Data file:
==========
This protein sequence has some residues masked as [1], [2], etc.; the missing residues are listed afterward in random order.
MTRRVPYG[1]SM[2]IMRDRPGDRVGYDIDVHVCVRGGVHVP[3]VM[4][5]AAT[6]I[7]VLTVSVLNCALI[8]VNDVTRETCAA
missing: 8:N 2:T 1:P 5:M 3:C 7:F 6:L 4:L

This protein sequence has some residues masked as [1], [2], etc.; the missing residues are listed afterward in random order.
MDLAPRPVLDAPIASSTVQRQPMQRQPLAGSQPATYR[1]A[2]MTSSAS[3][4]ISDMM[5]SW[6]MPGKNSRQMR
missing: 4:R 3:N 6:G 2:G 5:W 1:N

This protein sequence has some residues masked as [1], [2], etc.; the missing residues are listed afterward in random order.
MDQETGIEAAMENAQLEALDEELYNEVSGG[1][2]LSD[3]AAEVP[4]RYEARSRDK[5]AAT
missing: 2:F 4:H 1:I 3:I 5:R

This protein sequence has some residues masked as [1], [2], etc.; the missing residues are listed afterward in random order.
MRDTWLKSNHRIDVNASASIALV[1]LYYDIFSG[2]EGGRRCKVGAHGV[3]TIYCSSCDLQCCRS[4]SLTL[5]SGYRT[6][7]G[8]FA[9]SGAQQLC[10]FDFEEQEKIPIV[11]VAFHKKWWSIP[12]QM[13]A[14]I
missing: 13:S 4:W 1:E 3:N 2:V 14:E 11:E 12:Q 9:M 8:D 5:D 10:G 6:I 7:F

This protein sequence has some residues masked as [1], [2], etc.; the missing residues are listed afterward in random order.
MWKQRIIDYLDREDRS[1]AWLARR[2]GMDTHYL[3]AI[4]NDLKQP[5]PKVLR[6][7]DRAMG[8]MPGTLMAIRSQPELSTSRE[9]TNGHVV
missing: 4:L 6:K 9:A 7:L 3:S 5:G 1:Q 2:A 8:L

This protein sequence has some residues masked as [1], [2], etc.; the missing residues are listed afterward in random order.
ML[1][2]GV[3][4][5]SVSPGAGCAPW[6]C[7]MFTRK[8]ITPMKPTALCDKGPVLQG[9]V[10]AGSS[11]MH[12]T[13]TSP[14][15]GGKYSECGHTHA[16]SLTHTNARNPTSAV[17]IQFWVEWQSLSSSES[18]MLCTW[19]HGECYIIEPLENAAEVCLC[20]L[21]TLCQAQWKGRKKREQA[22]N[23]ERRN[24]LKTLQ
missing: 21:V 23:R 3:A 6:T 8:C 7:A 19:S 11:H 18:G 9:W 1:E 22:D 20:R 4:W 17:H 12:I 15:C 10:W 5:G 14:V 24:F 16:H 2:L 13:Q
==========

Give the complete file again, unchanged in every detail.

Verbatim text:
This protein sequence has some residues masked as [1], [2], etc.; the missing residues are listed afterward in random order.
MTRRVPYG[1]SM[2]IMRDRPGDRVGYDIDVHVCVRGGVHVP[3]VM[4][5]AAT[6]I[7]VLTVSVLNCALI[8]VNDVTRETCAA
missing: 8:N 2:T 1:P 5:M 3:C 7:F 6:L 4:L

This protein sequence has some residues masked as [1], [2], etc.; the missing residues are listed afterward in random order.
MDLAPRPVLDAPIASSTVQRQPMQRQPLAGSQPATYR[1]A[2]MTSSAS[3][4]ISDMM[5]SW[6]MPGKNSRQMR
missing: 4:R 3:N 6:G 2:G 5:W 1:N

This protein sequence has some residues masked as [1], [2], etc.; the missing residues are listed afterward in random order.
MDQETGIEAAMENAQLEALDEELYNEVSGG[1][2]LSD[3]AAEVP[4]RYEARSRDK[5]AAT
missing: 2:F 4:H 1:I 3:I 5:R

This protein sequence has some residues masked as [1], [2], etc.; the missing residues are listed afterward in random order.
MRDTWLKSNHRIDVNASASIALV[1]LYYDIFSG[2]EGGRRCKVGAHGV[3]TIYCSSCDLQCCRS[4]SLTL[5]SGYRT[6][7]G[8]FA[9]SGAQQLC[10]FDFEEQEKIPIV[11]VAFHKKWWSIP[12]QM[13]A[14]I
missing: 13:S 4:W 1:E 3:N 2:V 14:E 11:E 12:Q 9:M 8:D 5:D 10:G 6:I 7:F

This protein sequence has some residues masked as [1], [2], etc.; the missing residues are listed afterward in random order.
MWKQRIIDYLDREDRS[1]AWLARR[2]GMDTHYL[3]AI[4]NDLKQP[5]PKVLR[6][7]DRAMG[8]MPGTLMAIRSQPELSTSRE[9]TNGHVV
missing: 4:L 6:K 9:A 7:L 3:S 5:G 1:Q 2:A 8:L

This protein sequence has some residues masked as [1], [2], etc.; the missing residues are listed afterward in random order.
ML[1][2]GV[3][4][5]SVSPGAGCAPW[6]C[7]MFTRK[8]ITPMKPTALCDKGPVLQG[9]V[10]AGSS[11]MH[12]T[13]TSP[14][15]GGKYSECGHTHA[16]SLTHTNARNPTSAV[17]IQFWVEWQSLSSSES[18]MLCTW[19]HGECYIIEPLENAAEVCLC[20]L[21]TLCQAQWKGRKKREQA[22]N[23]ERRN[24]LKTLQ
missing: 21:V 23:R 3:A 6:T 8:C 7:A 19:S 11:H 18:G 9:W 1:E 22:D 20:R 4:W 17:H 12:I 15:C 10:W 5:G 14:V 24:F 16:H 2:L 13:Q